18 April 2011

My Blogs, Blogging Philosophy, Etc.

Sometimes I think I have too many blogs.

I have Genealogy Tip of the Day, where each day a research tip is posted. These usually come from actual research I'm doing or questions people ask about the newsletter, when I lecture, etc. These tips focus on records interpretation, genealogical problem-solving, etc. and not on computer use.

I also have Research Tip of the Day, where each day a search tip for using online databases, websites, etc. is posted.

Daily Genealogy Transcriber publishes a signature or name from a document, posted as a "can you read it" type scenario. Usually the next day I post the answer to what the name actually was.

These three really don't take all that much time and are actually kind of fun. The tips are meant to be short, quick, and easy to follow. Nothing intense and no 1,000 word case studies or really intricate problems or suggestions. They are meant to be a quick read.

There is the blog for Casefile Clues, the weekly newsletter I write. There I usually blog about upcoming articles, research problems, methodology, etc. all of which support the newsletter.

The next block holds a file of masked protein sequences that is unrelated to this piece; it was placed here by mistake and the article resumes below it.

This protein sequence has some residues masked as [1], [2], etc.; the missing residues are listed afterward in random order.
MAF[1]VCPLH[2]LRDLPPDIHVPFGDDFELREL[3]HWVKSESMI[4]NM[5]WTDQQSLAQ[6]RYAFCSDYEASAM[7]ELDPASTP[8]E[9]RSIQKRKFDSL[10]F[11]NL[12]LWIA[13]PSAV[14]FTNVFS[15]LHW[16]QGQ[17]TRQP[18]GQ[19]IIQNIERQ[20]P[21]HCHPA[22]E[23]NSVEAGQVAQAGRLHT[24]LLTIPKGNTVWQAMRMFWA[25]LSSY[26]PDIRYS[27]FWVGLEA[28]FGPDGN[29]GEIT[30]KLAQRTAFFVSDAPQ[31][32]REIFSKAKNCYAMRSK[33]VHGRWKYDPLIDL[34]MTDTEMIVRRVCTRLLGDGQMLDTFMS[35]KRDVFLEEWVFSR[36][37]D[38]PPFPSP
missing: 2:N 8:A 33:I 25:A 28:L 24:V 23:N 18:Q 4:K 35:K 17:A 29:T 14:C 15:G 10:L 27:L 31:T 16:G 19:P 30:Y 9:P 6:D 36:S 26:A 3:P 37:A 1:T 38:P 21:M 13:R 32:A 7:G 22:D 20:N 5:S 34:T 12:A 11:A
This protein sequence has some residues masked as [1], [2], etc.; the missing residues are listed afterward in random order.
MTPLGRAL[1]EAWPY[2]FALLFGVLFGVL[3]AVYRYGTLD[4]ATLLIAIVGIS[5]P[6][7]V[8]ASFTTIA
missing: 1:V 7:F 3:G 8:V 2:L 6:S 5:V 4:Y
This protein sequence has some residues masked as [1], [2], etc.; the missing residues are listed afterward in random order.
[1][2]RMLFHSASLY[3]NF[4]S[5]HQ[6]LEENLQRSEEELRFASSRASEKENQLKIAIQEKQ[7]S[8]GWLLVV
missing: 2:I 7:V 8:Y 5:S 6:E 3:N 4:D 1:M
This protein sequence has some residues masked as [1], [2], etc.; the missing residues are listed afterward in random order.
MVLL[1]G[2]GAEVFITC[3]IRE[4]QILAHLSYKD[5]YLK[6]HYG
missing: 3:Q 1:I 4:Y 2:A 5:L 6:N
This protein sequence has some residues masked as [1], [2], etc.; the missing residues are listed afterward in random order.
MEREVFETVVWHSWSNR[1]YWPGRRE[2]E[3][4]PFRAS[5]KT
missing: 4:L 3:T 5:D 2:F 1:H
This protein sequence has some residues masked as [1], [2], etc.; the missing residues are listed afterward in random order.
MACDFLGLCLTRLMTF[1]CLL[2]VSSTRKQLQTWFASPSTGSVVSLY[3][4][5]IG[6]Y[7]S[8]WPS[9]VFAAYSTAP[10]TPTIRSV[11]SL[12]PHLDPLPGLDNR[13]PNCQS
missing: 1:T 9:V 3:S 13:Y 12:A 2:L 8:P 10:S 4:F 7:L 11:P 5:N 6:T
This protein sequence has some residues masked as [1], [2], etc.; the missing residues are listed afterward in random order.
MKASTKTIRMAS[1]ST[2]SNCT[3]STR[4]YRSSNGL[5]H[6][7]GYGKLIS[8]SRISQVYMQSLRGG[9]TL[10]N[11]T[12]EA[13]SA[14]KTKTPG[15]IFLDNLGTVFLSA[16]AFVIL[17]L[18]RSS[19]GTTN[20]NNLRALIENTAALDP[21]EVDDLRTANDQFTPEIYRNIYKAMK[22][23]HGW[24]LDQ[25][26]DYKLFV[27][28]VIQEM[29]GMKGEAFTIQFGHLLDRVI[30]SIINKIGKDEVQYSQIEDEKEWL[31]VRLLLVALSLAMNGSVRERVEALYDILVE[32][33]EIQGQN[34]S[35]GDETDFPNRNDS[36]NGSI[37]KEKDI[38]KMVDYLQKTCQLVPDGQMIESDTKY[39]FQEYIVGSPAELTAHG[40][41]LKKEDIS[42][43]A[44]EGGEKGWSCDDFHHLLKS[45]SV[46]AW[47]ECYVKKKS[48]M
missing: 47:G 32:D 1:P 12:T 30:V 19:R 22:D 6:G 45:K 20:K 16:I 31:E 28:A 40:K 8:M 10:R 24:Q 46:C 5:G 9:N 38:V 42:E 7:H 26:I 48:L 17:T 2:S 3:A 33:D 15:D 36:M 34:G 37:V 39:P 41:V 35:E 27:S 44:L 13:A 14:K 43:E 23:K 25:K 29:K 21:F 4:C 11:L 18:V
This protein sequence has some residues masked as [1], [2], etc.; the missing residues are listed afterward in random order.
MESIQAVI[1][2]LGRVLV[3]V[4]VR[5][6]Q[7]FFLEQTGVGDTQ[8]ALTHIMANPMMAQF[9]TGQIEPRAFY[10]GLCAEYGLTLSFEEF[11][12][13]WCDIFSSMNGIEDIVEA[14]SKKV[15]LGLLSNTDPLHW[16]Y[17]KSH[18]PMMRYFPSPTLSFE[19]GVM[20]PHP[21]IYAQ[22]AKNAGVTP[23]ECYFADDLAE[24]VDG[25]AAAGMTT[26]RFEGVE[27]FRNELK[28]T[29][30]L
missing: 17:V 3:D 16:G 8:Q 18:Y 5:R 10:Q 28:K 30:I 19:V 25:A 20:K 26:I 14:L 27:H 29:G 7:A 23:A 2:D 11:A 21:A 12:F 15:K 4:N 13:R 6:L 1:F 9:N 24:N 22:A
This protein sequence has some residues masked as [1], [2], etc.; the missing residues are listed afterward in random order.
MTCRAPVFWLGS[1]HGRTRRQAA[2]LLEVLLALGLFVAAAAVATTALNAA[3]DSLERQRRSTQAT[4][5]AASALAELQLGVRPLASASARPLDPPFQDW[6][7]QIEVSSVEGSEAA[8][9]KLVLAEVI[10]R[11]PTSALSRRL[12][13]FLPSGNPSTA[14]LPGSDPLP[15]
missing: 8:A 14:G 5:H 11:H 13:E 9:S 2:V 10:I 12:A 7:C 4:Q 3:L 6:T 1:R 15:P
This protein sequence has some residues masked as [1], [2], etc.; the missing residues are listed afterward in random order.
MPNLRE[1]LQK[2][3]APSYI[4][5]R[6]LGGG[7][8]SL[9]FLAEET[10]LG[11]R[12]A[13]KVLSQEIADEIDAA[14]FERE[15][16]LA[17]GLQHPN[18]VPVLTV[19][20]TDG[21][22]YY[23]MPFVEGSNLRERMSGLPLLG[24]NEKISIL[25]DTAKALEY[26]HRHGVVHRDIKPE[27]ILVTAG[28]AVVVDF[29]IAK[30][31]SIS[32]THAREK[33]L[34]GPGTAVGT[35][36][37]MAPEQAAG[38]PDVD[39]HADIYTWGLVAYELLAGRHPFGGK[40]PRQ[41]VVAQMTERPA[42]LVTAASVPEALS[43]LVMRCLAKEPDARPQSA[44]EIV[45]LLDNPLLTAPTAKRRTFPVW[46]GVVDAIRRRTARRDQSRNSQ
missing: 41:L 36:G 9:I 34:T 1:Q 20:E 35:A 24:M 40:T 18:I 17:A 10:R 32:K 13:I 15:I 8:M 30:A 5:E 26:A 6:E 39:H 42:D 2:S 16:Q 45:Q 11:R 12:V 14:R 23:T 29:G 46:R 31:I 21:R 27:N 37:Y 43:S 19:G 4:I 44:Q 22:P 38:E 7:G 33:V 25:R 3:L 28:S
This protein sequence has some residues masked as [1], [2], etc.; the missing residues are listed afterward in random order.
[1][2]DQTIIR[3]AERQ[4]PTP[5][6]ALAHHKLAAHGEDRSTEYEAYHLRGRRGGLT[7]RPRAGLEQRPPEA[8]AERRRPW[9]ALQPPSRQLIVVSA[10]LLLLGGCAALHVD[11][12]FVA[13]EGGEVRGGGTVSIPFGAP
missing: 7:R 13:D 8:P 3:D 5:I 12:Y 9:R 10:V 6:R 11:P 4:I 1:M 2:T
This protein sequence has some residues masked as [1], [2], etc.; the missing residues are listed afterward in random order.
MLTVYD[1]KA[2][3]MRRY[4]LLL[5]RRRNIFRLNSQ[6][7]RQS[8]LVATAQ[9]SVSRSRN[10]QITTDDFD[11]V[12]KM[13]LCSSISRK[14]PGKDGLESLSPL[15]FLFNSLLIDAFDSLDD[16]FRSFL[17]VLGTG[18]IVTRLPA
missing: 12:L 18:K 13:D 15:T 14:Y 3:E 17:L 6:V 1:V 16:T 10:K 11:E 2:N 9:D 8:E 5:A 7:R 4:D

Then there is this blog, Rootdig, which has changed since I started it several years ago.

Rootdig really talks about genealogy in general, things that irritate me, problems I see in databases and websites and things of that type. Sometimes I'll just dump some interesting documents I've found into the website.

I've pretty much given up on using the websites and blogs to generate any significant income. All my blogs/sites except for Casefile Clues have advertising. However, I quit trying to maximize the income from the ads on my other sites. I stopped trying to promote sales, etc. from vendors and put up more generic ads that don't have to be pulled when the sales are over. The ads partially cover some costs, but the income is minimal. Attempts to drive enough traffic to make any significant income took up entirely too much time, time away from genealogy, research and writing. I was not interested in working to optimize search engine traffic, and marketing really is not one of my interests. Consequently while I have the ads and they do generate revenue, I'm certainly not making any sort of real profit on the sites.